By the way, I also respectfully disagree with the argument that this is a sales tax because it "doesn't apply until someone sells their property". The regular federal income tax on dispositions of property (whether it be business property, investments, or whatever) also does not apply until "someone sells their property," but that doesn't make the income tax become a "sales tax."

I'm not used to disagreeing with JRB so much, but I also have to say that this tax, relatively speaking, is in my personal view not particularly "horribly convoluted" when compared with other taxes in the Internal Revenue Code. My sense in reading section 1411 is that it is fairly run-of-the-mill, actually.

I don't object to JRB's characterization of the "sneaky" way it was enacted.

Just because you try and categorize it as affecting "only" certain high net-worth individuals does not mean it isn't an utterly specious way of sticking it to the supposed rich to prop up a fantasy of making Medicare more sound. :roll:


I don't disagree with that.
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Re: Email hoax regarding federal "sales tax" on sale of hous

Postby Famspear » Fri Jan 14, 2011 10:15 pm

Judge Roy Bean wrote:
Famspear wrote:...
No, it’s not in the health care bill, and it’s not in any other federal law. This email is completely erroneous.

Under Internal Revenue Code as amended by the Health Care act, ...

Hmmmmmmm. There's a dichotomy there. Which is it?

Famspear wrote:...
That’s not going to apply to very many people. ...


Then why was it enacted? Or was it? Since it wasn't in the health care bill or any other federal law? Or was it not under any other federal law but under the IRC as amended by the Health Care act?

Is anyone else confused? :brickwall:


JRB, the email refers to a supposed federal sales tax on the gross proceeds of the sale of a house. There is no such thing -- no such "it." The supposed tax described by the email, besides being a fantasy, is a legal and mathematical impossibility under section 1411.

Section 1411 -- enacted by the Health Care act, does not impose any kind of tax on the gross proceeds of the sale of house (or on anything else). Please go back and read the hoax email. The email tries to give the false impression that you would pay a 3.8% tax on the GROSS PROCEEDS of the sale of a $400,000 house (and they're clearly and falsely implying that they mean your residence). That is completely false. There is NO SUCH tax in federal law (Health Care or anywhere else).

EDIT: Corrected my typo regarding the email -- the email falsely claims that under the Health Care law, if you sell a house for $400,000 in year 2013 or thereafter, you pay a 3.8% tax on the gross proceeds of $400,000, resulting in a tax of $15,200. That is utterly false.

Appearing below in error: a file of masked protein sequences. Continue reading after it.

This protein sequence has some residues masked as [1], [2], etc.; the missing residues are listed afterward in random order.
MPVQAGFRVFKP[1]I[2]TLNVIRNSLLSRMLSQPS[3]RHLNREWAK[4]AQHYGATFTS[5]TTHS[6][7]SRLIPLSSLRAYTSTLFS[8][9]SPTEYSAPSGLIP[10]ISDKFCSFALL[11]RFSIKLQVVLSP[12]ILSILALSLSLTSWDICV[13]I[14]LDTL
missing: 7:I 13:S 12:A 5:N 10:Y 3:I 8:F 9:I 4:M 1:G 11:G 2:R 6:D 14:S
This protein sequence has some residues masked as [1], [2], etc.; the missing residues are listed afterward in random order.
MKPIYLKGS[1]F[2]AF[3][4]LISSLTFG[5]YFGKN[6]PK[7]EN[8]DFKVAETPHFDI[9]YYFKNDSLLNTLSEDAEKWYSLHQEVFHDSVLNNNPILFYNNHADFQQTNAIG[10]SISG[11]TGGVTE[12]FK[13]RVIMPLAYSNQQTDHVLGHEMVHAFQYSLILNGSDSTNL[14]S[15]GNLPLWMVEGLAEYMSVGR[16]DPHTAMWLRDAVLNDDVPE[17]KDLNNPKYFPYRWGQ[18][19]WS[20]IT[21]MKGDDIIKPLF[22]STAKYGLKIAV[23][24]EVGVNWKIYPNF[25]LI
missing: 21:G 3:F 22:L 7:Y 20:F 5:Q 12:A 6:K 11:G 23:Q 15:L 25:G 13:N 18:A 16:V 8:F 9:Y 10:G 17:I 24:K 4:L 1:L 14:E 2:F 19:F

...why is anyone in this [losthorizons] community paying the least attention to...'Larry Williams' [Famspear], or other purveyors of disinformation from...quatloos? – Pete Hendrickson, former inmate 15406-039, Fed’l Bureau of Prisons

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Re: Email hoax regarding federal "sales tax" on sale of hous

Postby Famspear » Fri Jan 14, 2011 10:31 pm

By the way, if you take the example in the hoax email, the results would be as follows.

Let's assume for the sake of argument that you had ZERO basis in the house, and that it was your qualifying residence.

If you're married filing jointly, the section 1411 tax on the $400,000 GAIN would be zero (since the section 121 exclusion amount is $500,000 for a qualifying residence).

Even if you're single, the section 1411 tax (assuming no other income of any kind) would still be zero. That is, the $400,000 sales price less zero basis gives you a gain of $400,000, less the $250,000 qualifying residence exclusion under section 121 would give you $150,000, which is less than the section 1411(b)(3) threshhold of $200,000, resulting in zero net investment income and therefore zero section 1411 tax. [corrected]

Of course, virtually no one has "zero basis" in a $400,000 residence.

Even if your cost basis were only $100,000 in the $400,000 house, the sale by a single individual would result in a section 1411 tax of zero [corrected]:

$400,000
less $100,000 basis
------
$300,000 gain
less $250,000 exclusion under sec 121
----------
$50,000, which is
less than the $200,000 threshold
----------
0
times 3.8%
--------
$0 tax [corrected]
=========

And under this scenario, with $100,000 basis and married filing jointly --- section 1411 tax is zero.

Now, let's say your cost basis is $200,000. At a sale at $400,000, that would still be doubling your money (before considering the tax). A single individual would pay zero regular federal income tax on this, and zero section 1411 tax. Married filing jointly, also zero tax.

EDIT: I corrected TWO of my examples. This is what I get for trying to do computations while I'm trying to write the explanation.
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Re: Email hoax regarding federal "sales tax" on sale of hous

Postby Famspear » Fri Jan 14, 2011 11:43 pm

Imalawman wrote:You mean, after-tax as in after the 3.8%. You have to factor in a 15% tax (or more by 2013) as well. The taxes start to add up. Typically, there is no $500,000.00 exemption for the farmland, unless you carve out a homestead which is usually far less. I tend think that making someone pay an extra $66,500 is significant.


Yes, but at the risk of stating the obvious: the regular income tax (at 15% or whatever) is not what is at issue here. You would be paying that regardless of the Health Care act.

And I agree that $66,500 in tax here is significant.

But the email was not targeted at people selling a farm for $2 million. It was targeted (at least by implication) to strike a false fear in people selling a qualifying personal residence for about $400,000 or less. The email falsely implied that there would be a 3.8% federal sales tax of $15,200 on that $400,000. In reality the tax is an income tax -- and the 3.8% tax would be ZERO on $400,000 (assuming single or married filing joint status).